The adviser, John O. Brennan, said Wednesday that military and intelligence operatives would deliver “targeted, surgical pressure” on militant groups intent on attacking the United States.
Laying out the administration’s plan to battle Al Qaeda in the era after Osama bin Laden and at a time of declining public support for costly wars, Mr. Brennan outlined a White House counterterrorism strategy that formalized a governmentwide approach that had been evolving in practice since Mr. Obama took office.
He talked of hitting Al Qaeda “hard enough and often enough” with increased numbers of Special Operations forces and speedy deployments of “unique assets” (presumably drone aircraft), and he underscored that military commandos and intelligence operatives were working more closely than ever before on the battlefield.
“It will take time, but make no mistake, Al Qaeda is in its decline,” he said in a speech at the Paul H. Nitze School of Advanced International Studies.
But this wide-ranging strategy — relying on often unreliable allies, sometimes sketchy intelligence and a clandestine American force already strained by a decade of secretive wars — has its limitations, American officials have said in recent days.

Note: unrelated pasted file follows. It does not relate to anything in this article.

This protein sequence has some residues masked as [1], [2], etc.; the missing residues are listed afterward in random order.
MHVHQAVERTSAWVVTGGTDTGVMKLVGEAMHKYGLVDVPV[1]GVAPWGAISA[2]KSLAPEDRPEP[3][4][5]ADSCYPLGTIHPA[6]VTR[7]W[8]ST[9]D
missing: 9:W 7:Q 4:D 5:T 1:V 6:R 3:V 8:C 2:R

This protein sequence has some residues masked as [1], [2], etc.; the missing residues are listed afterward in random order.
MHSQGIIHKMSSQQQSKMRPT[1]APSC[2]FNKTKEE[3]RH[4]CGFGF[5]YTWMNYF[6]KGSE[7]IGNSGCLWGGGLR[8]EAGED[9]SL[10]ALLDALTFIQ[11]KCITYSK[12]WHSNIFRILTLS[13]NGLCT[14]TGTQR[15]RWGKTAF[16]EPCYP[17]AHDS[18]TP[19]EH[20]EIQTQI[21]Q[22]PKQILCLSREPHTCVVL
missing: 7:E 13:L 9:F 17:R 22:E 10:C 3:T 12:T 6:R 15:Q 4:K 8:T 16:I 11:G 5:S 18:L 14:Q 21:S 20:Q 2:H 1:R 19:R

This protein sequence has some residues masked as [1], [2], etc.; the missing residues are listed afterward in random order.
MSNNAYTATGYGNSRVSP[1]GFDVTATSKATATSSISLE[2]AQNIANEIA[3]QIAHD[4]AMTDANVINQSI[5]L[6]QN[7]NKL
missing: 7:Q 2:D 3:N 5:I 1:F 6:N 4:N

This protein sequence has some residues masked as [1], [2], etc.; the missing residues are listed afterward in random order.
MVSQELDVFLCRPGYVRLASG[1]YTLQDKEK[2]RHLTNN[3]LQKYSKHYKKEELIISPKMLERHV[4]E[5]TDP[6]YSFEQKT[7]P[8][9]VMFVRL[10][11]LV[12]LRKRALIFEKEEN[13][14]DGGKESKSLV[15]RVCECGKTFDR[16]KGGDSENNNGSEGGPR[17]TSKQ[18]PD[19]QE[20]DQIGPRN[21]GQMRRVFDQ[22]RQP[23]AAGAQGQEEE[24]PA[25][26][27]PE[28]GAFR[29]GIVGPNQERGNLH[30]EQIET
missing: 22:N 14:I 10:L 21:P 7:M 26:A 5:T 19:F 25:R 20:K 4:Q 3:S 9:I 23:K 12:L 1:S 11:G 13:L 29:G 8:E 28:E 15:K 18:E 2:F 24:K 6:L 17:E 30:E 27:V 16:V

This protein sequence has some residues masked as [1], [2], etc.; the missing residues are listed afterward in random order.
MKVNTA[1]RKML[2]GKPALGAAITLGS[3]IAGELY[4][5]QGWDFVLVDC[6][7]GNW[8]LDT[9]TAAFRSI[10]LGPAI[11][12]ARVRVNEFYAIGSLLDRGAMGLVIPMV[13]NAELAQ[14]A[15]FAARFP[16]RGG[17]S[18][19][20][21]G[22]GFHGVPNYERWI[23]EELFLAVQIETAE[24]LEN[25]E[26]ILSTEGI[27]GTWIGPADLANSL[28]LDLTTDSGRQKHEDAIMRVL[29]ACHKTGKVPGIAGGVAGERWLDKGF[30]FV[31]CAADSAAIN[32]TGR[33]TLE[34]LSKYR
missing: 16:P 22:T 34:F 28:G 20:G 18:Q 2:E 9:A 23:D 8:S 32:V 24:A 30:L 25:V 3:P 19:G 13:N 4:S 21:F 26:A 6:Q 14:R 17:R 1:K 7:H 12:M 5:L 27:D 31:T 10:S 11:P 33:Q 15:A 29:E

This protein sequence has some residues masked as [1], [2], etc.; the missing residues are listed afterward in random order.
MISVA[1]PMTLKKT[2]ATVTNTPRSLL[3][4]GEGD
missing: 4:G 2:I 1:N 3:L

Mr. Brennan acknowledged as much in his remarks, noting the collapsing government in Yemen and the United States’ deteriorating relationship with Pakistan. Although he said that the United States must remain committed to Pakistan, Mr. Brennan voiced exasperation at one point, saying, “I’m hoping that the Pakistani people and the services are going to realize this really is a war.”
He said that the terrorist threat emanating from both countries was so serious that the United States had little choice but to deliver aid and military support to bolster its faltering counterterrorism partners.
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Read complete (pdf) document - National Strategy for Counterterrorism, White House, June 2011
How to get Pakistan to break with Islamic militants - By Zalmay Khalilzad, Washington Post
Analysts: New Strategy Focuses On Insurgent Leaders - NPR
Drone strikes show Pakistan still cooperating with U.S. By Jonathan Landay, Miami Herald
The Future of Al-Qaeda - Foreign Policy